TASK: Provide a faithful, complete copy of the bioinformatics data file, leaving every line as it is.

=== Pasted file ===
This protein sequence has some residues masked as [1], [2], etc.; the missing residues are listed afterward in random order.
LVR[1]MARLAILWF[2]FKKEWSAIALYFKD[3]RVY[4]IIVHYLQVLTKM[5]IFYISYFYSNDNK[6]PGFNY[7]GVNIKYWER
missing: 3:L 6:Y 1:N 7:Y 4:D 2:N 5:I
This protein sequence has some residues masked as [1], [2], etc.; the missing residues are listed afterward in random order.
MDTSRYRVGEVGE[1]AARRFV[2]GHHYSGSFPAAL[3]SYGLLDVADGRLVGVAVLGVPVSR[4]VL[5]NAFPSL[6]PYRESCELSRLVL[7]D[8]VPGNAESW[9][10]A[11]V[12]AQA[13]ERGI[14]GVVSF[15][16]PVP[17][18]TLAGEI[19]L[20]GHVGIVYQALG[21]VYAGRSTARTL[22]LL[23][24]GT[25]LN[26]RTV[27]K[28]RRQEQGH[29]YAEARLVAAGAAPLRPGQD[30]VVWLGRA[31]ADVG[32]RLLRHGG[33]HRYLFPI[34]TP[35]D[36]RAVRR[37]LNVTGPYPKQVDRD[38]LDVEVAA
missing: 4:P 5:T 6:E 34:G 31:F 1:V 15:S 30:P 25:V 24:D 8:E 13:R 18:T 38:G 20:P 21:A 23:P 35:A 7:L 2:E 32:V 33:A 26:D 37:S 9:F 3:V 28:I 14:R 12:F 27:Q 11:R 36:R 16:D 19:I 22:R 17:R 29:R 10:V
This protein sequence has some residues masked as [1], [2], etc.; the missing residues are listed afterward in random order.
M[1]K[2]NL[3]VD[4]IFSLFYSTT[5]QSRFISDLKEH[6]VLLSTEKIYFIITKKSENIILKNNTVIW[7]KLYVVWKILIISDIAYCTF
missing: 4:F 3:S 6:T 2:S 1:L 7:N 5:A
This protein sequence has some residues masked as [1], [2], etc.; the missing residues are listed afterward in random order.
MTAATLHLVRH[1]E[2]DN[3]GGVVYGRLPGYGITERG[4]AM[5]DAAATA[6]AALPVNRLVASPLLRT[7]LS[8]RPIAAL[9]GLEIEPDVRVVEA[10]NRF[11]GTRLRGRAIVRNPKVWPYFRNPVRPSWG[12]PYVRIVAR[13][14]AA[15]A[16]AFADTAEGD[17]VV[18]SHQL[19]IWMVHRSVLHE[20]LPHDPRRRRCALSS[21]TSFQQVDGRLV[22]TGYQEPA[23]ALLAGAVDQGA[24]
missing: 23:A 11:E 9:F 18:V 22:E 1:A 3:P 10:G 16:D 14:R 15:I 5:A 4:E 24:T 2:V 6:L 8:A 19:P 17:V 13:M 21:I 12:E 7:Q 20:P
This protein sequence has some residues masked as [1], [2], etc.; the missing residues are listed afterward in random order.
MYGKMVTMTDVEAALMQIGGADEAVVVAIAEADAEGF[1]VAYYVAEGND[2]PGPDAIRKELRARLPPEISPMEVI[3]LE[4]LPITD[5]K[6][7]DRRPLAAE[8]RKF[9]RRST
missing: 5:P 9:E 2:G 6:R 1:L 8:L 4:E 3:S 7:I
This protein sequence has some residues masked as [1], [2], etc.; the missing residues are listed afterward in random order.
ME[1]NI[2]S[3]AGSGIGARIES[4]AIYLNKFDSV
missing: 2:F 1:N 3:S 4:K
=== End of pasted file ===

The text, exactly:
This protein sequence has some residues masked as [1], [2], etc.; the missing residues are listed afterward in random order.
LVR[1]MARLAILWF[2]FKKEWSAIALYFKD[3]RVY[4]IIVHYLQVLTKM[5]IFYISYFYSNDNK[6]PGFNY[7]GVNIKYWER
missing: 3:L 6:Y 1:N 7:Y 4:D 2:N 5:I
This protein sequence has some residues masked as [1], [2], etc.; the missing residues are listed afterward in random order.
MDTSRYRVGEVGE[1]AARRFV[2]GHHYSGSFPAAL[3]SYGLLDVADGRLVGVAVLGVPVSR[4]VL[5]NAFPSL[6]PYRESCELSRLVL[7]D[8]VPGNAESW[9][10]A[11]V[12]AQA[13]ERGI[14]GVVSF[15][16]PVP[17][18]TLAGEI[19]L[20]GHVGIVYQALG[21]VYAGRSTARTL[22]LL[23][24]GT[25]LN[26]RTV[27]K[28]RRQEQGH[29]YAEARLVAAGAAPLRPGQD[30]VVWLGRA[31]ADVG[32]RLLRHGG[33]HRYLFPI[34]TP[35]D[36]RAVRR[37]LNVTGPYPKQVDRD[38]LDVEVAA
missing: 4:P 5:T 6:E 34:G 31:F 1:V 15:S 30:P 25:V 24:D 8:E 13:R 18:T 38:G 20:P 21:A 23:P 35:A 7:L 2:E 32:V 33:A 26:D 37:S 9:F 3:V 28:I 14:R 12:F 27:Q 11:R 36:R 16:D 19:I 22:R 17:R 29:R 10:V
This protein sequence has some residues masked as [1], [2], etc.; the missing residues are listed afterward in random order.
M[1]K[2]NL[3]VD[4]IFSLFYSTT[5]QSRFISDLKEH[6]VLLSTEKIYFIITKKSENIILKNNTVIW[7]KLYVVWKILIISDIAYCTF
missing: 4:F 3:S 6:T 2:S 1:L 7:N 5:A
This protein sequence has some residues masked as [1], [2], etc.; the missing residues are listed afterward in random order.
MTAATLHLVRH[1]E[2]DN[3]GGVVYGRLPGYGITERG[4]AM[5]DAAATA[6]AALPVNRLVASPLLRT[7]LS[8]RPIAAL[9]GLEIEPDVRVVEA[10]NRF[11]GTRLRGRAIVRNPKVWPYFRNPVRPSWG[12]PYVRIVAR[13][14]AA[15]A[16]AFADTAEGD[17]VV[18]SHQL[19]IWMVHRSVLHE[20]LPHDPRRRRCALSS[21]TSFQQVDGRLV[22]TGYQEPA[23]ALLAGAVDQGA[24]
missing: 23:A 11:E 9:F 18:V 22:E 1:A 3:P 10:G 16:D 14:R 15:I 5:A 4:E 24:T 2:V 6:L 8:A 19:P 17:V 13:M 21:I 12:E 7:Q 20:P
This protein sequence has some residues masked as [1], [2], etc.; the missing residues are listed afterward in random order.
MYGKMVTMTDVEAALMQIGGADEAVVVAIAEADAEGF[1]VAYYVAEGND[2]PGPDAIRKELRARLPPEISPMEVI[3]LE[4]LPITD[5]K[6][7]DRRPLAAE[8]RKF[9]RRST
missing: 5:P 9:E 2:G 6:R 1:L 8:L 4:E 3:S 7:I
This protein sequence has some residues masked as [1], [2], etc.; the missing residues are listed afterward in random order.
ME[1]NI[2]S[3]AGSGIGARIES[4]AIYLNKFDSV
missing: 2:F 1:N 3:S 4:K